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Tuesday, 5 June, 2001, 07:24 GMT 08:24 UK
Voters want 'real issues'

Nyta Mann

After a month of electioneering and just days before polling day, almost two-thirds of voters believe the political parties have failed to address the issues most important to them, according to a new ICM poll for BBC News Online.

As Labour directs its focus to turning out the vote and fighting off talk of an impending landslide, the survey also suggests that for a large minority (16%) of voters, the campaign has left them less likely to vote at all on Thursday.

Q. Generally speaking, do you feel the election campaign has made you more likely to vote, less likely, or has it really made no difference?

The figure of those positively turned off from voting rises to 22% among 18-24-years-olds. Politicians can take consolation, however, from the 10% that the poll suggests are now more likely to vote than they were at the start of the campaign.

The poll findings come hard on the heels of William Hague's apparent tactical switch over the weekend from campaigning to become prime minister on Friday, to seeking to limit the size of the parliamentary majority on which Tony Blair is returned to Number 10.

On Monday the Labour leader and Mr Hague traded accusations over the Conservatives' latest advertising push, which features a grinning Mr Blair, and urges voters to "burst his bubble".

'Dull and boring'

The poll also appears to confirm the complaint that apart from the occasional intrusions of events not pre-planned by the political parties' media managers - such as Deputy Prime Minister John Prescott's fisticuffs with an egg-thrower - the campaign has failed to come to life.

* Q. Which of the following words, if any, would you use to describe the run up to the General Election so far?

* Results add up to more than 100% as those surveyed could make more than one choice.

Asked which words best described the election campaign, "dull" (49%) and "boring" (42%) were the most popular choices among respondents, with just 30% feeling it has been "relevant". Meanwhile, a mere 7% say the past four weeks of frenetic activity has changed their minds about which party they will vote for.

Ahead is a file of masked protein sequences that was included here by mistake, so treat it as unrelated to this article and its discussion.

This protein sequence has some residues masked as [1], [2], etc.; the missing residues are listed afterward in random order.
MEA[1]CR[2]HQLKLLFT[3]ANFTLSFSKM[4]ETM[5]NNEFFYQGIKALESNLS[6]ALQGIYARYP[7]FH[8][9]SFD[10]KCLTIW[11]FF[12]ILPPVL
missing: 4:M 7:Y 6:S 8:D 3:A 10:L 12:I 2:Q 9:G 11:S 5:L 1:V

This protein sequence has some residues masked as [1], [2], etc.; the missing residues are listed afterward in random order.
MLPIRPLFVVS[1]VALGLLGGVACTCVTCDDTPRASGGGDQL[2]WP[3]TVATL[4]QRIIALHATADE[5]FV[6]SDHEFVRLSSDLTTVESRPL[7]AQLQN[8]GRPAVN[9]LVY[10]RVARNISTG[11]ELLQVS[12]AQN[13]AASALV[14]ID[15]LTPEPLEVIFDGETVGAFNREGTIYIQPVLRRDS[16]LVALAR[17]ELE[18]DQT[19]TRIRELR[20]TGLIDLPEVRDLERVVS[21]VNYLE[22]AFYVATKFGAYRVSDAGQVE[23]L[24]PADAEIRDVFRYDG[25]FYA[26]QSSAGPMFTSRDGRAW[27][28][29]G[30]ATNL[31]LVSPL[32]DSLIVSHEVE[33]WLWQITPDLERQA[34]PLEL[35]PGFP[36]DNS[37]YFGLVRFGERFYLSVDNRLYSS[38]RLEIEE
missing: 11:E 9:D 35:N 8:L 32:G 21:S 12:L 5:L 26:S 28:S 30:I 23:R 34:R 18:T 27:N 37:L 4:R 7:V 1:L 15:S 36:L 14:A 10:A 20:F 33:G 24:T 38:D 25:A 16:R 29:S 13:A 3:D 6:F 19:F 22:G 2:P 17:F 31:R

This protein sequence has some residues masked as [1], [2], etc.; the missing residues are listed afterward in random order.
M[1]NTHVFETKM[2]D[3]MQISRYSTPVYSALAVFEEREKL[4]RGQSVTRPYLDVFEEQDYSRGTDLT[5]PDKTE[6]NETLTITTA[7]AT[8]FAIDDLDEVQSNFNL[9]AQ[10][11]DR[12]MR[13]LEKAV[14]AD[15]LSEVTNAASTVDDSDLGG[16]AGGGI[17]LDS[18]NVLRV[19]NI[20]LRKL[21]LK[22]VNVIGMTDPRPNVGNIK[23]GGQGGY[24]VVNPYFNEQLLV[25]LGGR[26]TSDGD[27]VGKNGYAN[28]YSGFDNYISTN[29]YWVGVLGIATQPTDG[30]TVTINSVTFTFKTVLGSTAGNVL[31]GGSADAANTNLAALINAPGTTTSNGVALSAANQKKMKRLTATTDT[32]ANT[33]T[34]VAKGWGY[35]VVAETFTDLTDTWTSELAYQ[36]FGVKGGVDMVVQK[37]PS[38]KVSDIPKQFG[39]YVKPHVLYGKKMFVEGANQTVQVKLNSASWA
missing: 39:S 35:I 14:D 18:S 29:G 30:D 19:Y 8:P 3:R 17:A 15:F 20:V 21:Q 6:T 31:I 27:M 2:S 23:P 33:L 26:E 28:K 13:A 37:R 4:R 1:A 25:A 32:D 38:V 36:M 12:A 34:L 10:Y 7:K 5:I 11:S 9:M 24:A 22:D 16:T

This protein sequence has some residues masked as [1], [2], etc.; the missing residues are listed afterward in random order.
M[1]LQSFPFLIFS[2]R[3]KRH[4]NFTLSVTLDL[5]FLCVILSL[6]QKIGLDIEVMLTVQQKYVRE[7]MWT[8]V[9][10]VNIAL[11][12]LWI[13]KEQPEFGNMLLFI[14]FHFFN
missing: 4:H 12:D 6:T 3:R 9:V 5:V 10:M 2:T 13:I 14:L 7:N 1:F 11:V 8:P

Reflecting increased public awareness of the spin doctoring and media manipulation employed by the main political parties, more than half (53%) of voters also believe the 2001 battle for power to have been more stage-managed than other recent elections.

Q. Do you think that the issues that are most important to you have been properly addressed during the election campaign?

When asked if they felt the issues most important to them had been properly addressed by the campaign, 60% said they had not, going on to choose health (41%) and Europe (41%) as top of the rollcall of neglected subjects, with education (40%) and transport (38%) close behind.

Asylum and immigration (35%), crime (35%), the environment (33%) and taxation (31%) were also cited.

PR could boost turnout

While tactical voting has surfaced as an issue in the weeks leading to polling day, with several co-ordinated campaigns aimed at inflicting as much damage on the Conservative Party as possible, proportional representation is a dog that has so far failed to bark in this contest.

Even Liberal Democrat leader Charles Kennedy has chosen not to make PR - at one time the only policy most members of the public could associate with the third-largest party in parliament - the leading campaign issue.

But according to BBC News Online's poll, more than one in four people would be more likely to vote if a PR were used for Westminster, rather than the current first-past-the-post system.

ICM interviewed 1,112 adults in England, Scotland and Wales between 29 May and 3 June, 283 by telephone and the rest by email.

BBC News Online poll questions


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